The US corporate media have performed a similar role and helped raise a “media barrier” that can “block any project counter to shareholder interests.” [ Serge Halimi, “Big media versus the people,” Le Monde Diplomatique, October 2015]. For example, corporations have played a leading role in speaking against universal healthcare and single-payer healthcare, an issue that most Americans insist they support and have done so for many years. [Bradley Jones, “Increasing share of Americans favour a single government program to provide health care coverage,” Pew Research Center, September 29, 2020; October 3, 2018; Jocelyn Kiley, “Most continue to say ensuring health care coverage is government’s responsibility,” Pew Research Center, October 3, 2018; January 13, 2017; Kristen Bialik, “More Americans say government should ensure health care coverage,” Pew Research Center, January 13, 2017]. By distorting and outright misrepresenting the problem, they have repeatedly confused the issue and acted as mouthpieces for corporate healthcare interests and pharmaceutical lobbies. In many cases, they just ignored the public’s support and mouthed ‘arguments’ against it. Despite widespread public support for them in the last three years, several opinion pieces have spoken out against single-payer healthcare programs.

The New York Times told us, “Don’t get too excited about Medicare for All,” The Milwaukee Journal Sentinel described it as a “preposterous proposal.” At the same time, USA Today kept it simple and claimed that Bernie’s plan was “wrong for America.” [Elisabeth Rosenthal and Shefali Luthra, “Don’t get too excited about Medicare for All,” New York Times, October 19, 2018; Christian Schneider, “‘Medicare for All:’ New name, same old bad idea,” The Milwaukee Journal Sentinel, September 21, 2018; Marc Siegel, “Bernie Sanders Medicare-for-all plan is all wrong for America,” USA Today, September 20, 2017; ]. The Wall Street Journal was quite clear on where it stood, publishing an opinion piece titled “The False Promise of ‘Medicare for All’” if it wasn’t clear or you did not bother to read the article. [Scott W. Atlas, “The False Promise of ‘Medicare for All’,” The Wall Street Journal, November 12, 2018]. Bloomberg columnist Ramesh Ponnuru was afraid that the deaths of hundreds of thousands in the US might reignite popular demands, and so penned a panic piece titled “Italy Shows That Medicare for All Is No Cure for Coronavirus.” [Ramesh Ponnuru, “Italy Shows That Medicare For All Is No Cure for Coronavirus,” Bloomberg, May 17, 2020].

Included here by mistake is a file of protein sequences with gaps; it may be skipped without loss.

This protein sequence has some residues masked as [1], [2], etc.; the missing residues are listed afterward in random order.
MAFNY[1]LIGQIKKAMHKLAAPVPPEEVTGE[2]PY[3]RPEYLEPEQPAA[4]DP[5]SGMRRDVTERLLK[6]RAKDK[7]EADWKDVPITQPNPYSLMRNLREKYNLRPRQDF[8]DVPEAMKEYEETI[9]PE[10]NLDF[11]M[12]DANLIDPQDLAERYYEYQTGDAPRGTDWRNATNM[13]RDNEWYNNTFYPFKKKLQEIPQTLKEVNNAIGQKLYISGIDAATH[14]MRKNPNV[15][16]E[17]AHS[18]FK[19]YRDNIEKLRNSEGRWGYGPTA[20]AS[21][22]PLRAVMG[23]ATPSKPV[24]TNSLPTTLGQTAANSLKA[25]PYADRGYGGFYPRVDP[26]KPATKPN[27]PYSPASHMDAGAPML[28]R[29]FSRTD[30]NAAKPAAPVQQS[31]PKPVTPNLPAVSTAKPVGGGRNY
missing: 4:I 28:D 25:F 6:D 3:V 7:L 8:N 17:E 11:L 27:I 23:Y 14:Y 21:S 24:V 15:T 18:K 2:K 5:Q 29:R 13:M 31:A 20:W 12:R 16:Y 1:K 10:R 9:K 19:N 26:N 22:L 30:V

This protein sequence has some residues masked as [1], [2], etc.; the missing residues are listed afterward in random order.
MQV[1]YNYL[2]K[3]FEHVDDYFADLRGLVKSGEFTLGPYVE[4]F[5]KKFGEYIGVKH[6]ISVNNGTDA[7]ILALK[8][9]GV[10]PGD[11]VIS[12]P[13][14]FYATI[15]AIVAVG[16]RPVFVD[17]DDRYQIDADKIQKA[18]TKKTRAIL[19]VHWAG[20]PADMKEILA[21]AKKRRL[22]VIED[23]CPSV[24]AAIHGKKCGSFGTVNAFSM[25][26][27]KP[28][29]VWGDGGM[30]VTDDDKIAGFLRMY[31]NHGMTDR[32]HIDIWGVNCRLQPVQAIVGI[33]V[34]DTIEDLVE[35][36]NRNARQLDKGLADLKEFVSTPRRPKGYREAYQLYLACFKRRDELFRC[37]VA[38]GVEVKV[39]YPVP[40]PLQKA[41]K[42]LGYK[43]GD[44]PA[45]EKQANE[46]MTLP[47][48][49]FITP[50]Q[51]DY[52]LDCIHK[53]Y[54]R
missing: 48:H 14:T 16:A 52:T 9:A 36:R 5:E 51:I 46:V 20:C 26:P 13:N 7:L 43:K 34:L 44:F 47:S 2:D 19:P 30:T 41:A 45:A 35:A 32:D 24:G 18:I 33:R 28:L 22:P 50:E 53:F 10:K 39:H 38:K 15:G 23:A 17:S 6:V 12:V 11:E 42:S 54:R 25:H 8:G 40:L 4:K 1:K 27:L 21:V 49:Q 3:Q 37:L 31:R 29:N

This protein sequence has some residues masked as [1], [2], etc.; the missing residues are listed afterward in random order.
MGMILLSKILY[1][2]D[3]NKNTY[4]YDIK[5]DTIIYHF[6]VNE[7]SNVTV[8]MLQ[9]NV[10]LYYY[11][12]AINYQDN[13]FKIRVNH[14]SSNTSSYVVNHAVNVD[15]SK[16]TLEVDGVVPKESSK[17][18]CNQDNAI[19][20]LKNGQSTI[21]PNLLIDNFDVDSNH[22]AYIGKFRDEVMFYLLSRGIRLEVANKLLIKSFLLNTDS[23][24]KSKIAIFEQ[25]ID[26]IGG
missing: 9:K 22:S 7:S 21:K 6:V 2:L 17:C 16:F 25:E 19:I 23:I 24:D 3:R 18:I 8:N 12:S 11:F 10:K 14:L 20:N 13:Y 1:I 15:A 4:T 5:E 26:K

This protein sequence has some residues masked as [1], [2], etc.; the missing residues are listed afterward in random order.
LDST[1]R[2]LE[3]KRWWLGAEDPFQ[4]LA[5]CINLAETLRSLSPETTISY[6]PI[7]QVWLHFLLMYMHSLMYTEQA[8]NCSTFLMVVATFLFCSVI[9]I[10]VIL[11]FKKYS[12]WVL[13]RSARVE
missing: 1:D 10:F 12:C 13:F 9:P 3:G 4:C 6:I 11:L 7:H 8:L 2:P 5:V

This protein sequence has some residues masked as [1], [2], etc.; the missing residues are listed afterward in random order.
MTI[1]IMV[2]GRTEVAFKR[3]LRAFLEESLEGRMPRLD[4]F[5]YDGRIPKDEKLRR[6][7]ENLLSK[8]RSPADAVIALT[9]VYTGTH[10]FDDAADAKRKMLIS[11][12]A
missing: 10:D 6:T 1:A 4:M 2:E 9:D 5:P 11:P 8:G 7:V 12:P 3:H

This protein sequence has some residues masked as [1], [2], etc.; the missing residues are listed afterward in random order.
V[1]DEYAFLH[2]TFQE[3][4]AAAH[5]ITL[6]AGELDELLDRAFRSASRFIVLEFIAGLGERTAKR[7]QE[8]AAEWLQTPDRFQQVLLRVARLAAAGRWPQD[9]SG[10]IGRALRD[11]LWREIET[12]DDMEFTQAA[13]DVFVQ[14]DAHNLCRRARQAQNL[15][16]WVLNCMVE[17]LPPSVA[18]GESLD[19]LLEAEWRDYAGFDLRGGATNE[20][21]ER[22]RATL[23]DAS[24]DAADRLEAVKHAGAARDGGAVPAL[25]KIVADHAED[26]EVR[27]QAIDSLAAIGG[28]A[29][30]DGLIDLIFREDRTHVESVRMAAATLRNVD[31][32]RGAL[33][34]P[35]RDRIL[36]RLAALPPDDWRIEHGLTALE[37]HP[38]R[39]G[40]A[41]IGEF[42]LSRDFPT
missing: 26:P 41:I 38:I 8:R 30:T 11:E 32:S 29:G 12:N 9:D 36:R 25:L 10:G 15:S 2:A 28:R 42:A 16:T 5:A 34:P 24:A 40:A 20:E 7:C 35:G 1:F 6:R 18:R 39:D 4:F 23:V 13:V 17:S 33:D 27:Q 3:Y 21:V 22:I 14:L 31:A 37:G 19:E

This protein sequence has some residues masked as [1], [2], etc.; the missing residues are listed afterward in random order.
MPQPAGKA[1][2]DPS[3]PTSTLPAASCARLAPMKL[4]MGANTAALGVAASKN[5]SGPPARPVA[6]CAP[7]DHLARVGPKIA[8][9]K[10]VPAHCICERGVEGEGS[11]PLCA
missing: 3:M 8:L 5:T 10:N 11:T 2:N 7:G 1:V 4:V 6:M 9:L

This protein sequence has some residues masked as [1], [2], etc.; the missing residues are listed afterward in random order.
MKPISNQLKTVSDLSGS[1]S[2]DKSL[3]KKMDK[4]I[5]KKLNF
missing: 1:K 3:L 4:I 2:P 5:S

Even at the height of the pandemic sweeping across the USA, the New York Times found it necessary to opine, “Can We Please Stop Fighting About ‘Medicare for All’?” The examples are endless, but they point to a concentrated use of the media to project and propagate corporate healthcare and political libertarian messaging to misrepresent and obfuscate the issue and detract from its popularity. It turned out that the media’s arguments against single-payer healthcare relied on guidance from the pharmaceutical industry’s playbook, as revealed in a leaked memo. Prepared by the Partnership for America’s Health Care Future, an ad hoc alliance of private health interests, leading pharmaceutical, insurance, and hospital lobbyists formed to discourage support for expanding Medicare. [Lee Fang and Nick Surgey, “Lobbyist Documents Reveal Health Care Industry Battle Plan Against ‘Medicare for All’,” The Intercept, November 20, 2018]. “The memo,” writers Lee Fang and Nick Surgey revealed, “points to early success in shaping media coverage, citing several ‘earned media’ columns.” [Lee Fang and Nick Surgey, “Lobbyist Documents Reveal Health Care Industry Battle Plan Against ‘Medicare for All’,” The Intercept, November 20, 2018]. It reveals how former elected officials were recruited into the campaign and asked to utilise their media access to push the argument that Medicare is a bad policy.” [Lee Fang and Nick Surgey, “Lobbyist Documents Reveal Health Care Industry Battle Plan Against ‘Medicare for All’,” The Intercept, November 20, 2018]. In fact,” Adam Cancryn pointed out, “by earlier this year [2019], virtually every part of the healthcare industry was on board.” [Adam Cancryn, “The Army Built to Fight ‘Medicare for All’,” Politico, November 25, 2019].

The partnership has actively targeted politicians and media personalities and pushed talking points about how single-payer will end employer-based coverage, raise taxes and increase government control. The media’s close relationship with corporate power and political insiders has made it an easy target for targeted messages that push the priorities of the rich and powerful. Democratic and Republican legislators have published numerous Op-Eds in major American newspapers, some of which have been edited and drafted by healthcare industry lobbyists. [Luke Darby, “Health Industry Lobbyists Are Writing Op-Eds for Lawmakers Against Medicare for All,” GQ, December 2, 2019].

The lines between journalists, politicians, government interests, corporate lobbyists, owner interests, and billionaire priorities are increasingly blurred.